Philippines’ brewing power struggle with China: Need for enhanced India-Philippines naval cooperation

Updated: August 09, 2021 4:47 PM

Out of the 80 percent of the international trade transported via sea-routes, South China Sea is the thoroughfare for 20 percent to 35 percent of global trade.

Indian NavyEastern Fleet Ships on Overseas Deployment to SouthEast Asia (Photos credit: Indian Navy)

By Milind Kulshreshtha & Don McLain Gill

The Indo-Pacific region includes some of the world’s largest economies viz. United States, China and Japan, with the region contributing 60 percent of the global GDP. Out of the 80 percent of the international trade transported via sea-routes, South China Sea is the thoroughfare for 20 percent to 35 percent of global trade. This makes it essential to maintain free and open maritime trade routes in this region. However, the freedom of navigation and peaceful cooperative use of the seas in the South China Sea is being challenged by China. China already has ongoing overlapping territorial disputes with Philippines, Taiwan, Malaysia, Vietnam and Brunei. To maintain a free, open, inclusive and a rule-based order to protect people, assets and other interests in the region, the US, UK, France and Germany have gradually commenced deployment of war fighting units in the Indo-Pacific. Meanwhile, China has been installing military infrastructure on various artificially created islands in the South China Sea to unilaterally enhance its EEZ restrictions and objecting to freedom of navigation operations (FONOP) as recognised by the International Law. The 2016 judgment by an international tribunal in The Hague in favour of claims by the Philippines over strategic reefs and atolls has been rejected by China since it limits Chinese control over disputed waters in the South China Sea.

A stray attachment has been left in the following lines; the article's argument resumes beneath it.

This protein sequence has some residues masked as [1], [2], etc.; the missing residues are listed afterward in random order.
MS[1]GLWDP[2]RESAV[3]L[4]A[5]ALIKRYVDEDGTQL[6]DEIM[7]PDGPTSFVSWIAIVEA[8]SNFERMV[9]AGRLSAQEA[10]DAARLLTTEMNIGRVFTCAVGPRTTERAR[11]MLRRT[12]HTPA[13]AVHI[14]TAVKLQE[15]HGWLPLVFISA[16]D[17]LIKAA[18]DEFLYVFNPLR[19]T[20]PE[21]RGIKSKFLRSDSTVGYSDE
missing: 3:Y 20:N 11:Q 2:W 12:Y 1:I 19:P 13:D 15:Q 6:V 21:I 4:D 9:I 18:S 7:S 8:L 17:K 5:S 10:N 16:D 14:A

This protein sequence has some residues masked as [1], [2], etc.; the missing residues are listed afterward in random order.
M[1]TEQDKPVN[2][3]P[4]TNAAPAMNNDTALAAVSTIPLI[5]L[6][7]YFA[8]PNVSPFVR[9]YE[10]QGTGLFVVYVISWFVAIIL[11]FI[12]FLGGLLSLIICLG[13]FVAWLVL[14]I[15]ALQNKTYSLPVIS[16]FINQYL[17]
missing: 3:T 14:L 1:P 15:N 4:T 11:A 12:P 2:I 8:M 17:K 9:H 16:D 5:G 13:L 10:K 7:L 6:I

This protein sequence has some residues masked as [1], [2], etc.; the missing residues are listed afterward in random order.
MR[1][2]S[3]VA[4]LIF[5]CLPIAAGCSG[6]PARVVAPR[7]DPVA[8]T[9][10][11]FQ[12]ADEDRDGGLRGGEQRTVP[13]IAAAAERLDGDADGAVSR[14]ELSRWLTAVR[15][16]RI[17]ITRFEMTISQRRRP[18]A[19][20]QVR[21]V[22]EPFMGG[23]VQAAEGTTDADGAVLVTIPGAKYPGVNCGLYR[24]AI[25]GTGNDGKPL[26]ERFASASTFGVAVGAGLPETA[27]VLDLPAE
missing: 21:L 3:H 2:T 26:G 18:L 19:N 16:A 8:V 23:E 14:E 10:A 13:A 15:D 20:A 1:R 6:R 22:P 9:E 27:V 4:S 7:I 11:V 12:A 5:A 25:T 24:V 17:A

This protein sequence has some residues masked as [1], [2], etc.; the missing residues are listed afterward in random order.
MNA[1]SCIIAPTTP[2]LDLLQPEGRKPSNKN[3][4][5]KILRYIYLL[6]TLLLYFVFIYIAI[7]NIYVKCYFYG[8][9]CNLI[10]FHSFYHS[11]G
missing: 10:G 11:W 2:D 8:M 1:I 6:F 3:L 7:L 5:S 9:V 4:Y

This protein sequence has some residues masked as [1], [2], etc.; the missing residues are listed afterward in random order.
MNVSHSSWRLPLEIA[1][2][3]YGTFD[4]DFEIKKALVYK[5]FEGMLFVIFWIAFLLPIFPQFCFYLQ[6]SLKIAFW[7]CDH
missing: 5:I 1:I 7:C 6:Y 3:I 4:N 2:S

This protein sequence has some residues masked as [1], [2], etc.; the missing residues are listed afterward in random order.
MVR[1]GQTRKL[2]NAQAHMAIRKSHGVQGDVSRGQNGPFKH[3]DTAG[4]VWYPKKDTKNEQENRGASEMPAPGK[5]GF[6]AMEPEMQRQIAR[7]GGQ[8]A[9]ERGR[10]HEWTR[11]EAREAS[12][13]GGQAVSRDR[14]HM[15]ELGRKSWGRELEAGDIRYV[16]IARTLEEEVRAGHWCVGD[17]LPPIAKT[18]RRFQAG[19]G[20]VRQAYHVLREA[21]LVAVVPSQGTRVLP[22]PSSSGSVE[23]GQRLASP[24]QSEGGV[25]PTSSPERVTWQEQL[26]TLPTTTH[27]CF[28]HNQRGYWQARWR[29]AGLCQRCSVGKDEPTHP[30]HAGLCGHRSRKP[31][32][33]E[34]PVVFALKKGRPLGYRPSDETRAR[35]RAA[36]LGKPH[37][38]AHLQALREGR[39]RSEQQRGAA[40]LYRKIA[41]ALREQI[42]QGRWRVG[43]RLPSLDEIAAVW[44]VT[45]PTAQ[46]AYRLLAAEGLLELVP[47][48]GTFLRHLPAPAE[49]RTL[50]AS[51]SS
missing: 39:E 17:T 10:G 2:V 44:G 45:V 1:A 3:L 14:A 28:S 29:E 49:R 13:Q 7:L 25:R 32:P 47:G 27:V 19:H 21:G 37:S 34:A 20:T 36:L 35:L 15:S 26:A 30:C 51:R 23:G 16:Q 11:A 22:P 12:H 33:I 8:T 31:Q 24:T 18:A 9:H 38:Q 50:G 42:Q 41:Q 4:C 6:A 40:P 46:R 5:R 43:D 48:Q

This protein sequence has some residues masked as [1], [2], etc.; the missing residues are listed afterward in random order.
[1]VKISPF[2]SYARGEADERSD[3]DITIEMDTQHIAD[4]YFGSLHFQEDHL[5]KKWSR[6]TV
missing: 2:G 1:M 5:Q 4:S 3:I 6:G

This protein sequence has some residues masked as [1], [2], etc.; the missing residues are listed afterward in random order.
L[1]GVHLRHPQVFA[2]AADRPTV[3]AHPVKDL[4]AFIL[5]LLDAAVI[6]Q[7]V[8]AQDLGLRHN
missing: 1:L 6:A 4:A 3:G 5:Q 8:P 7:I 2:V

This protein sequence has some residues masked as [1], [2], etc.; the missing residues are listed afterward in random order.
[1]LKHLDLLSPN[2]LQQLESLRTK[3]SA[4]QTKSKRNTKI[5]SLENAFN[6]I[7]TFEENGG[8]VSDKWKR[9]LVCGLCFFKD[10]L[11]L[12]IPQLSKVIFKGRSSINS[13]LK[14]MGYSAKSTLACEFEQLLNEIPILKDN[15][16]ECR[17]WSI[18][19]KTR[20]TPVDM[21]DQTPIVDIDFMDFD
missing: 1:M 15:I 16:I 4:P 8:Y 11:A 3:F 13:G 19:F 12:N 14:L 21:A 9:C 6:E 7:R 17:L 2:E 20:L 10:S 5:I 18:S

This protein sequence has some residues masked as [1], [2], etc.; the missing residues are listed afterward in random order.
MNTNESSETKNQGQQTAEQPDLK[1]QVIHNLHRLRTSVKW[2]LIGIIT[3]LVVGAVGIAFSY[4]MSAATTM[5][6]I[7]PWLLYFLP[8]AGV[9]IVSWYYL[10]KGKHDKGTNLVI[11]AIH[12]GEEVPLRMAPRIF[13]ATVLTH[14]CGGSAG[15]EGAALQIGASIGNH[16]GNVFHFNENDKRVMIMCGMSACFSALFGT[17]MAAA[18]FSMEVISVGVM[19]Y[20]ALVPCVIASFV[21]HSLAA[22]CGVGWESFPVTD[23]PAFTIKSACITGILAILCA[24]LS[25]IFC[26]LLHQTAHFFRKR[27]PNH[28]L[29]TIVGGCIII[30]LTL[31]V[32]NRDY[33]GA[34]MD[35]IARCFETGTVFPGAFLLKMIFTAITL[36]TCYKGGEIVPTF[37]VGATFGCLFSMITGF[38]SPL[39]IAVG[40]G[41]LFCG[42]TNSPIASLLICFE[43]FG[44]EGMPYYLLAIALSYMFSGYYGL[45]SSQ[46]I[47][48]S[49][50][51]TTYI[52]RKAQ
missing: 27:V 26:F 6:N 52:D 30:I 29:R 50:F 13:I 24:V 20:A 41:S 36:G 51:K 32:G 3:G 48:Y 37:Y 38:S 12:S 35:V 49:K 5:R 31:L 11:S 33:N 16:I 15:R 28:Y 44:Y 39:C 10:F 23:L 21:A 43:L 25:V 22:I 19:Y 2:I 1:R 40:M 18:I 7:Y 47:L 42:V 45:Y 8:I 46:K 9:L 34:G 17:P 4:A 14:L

Changing Stance of Philippines with China

The Philippines is situated at the intersection of the South China Sea, the Indonesian archipelago, the Philippine Sea, and the Pacific Ocean. It forms the outer edge of maritime Southeast Asia and is a gateway between the Pacific and the rest of Asia. The proximity of the Philippines to China and Japan also provides it with access to vital sea routes for commerce. Being at the entrance of maritime Southeast Asia, the Philippines has clearly cemented its geopolitical role not only in the sub-region but also in the greater Indo-Pacific. As the geographical heart of the Indo-Pacific, the Philippines continues to carry a critical role in shaping the future of the region.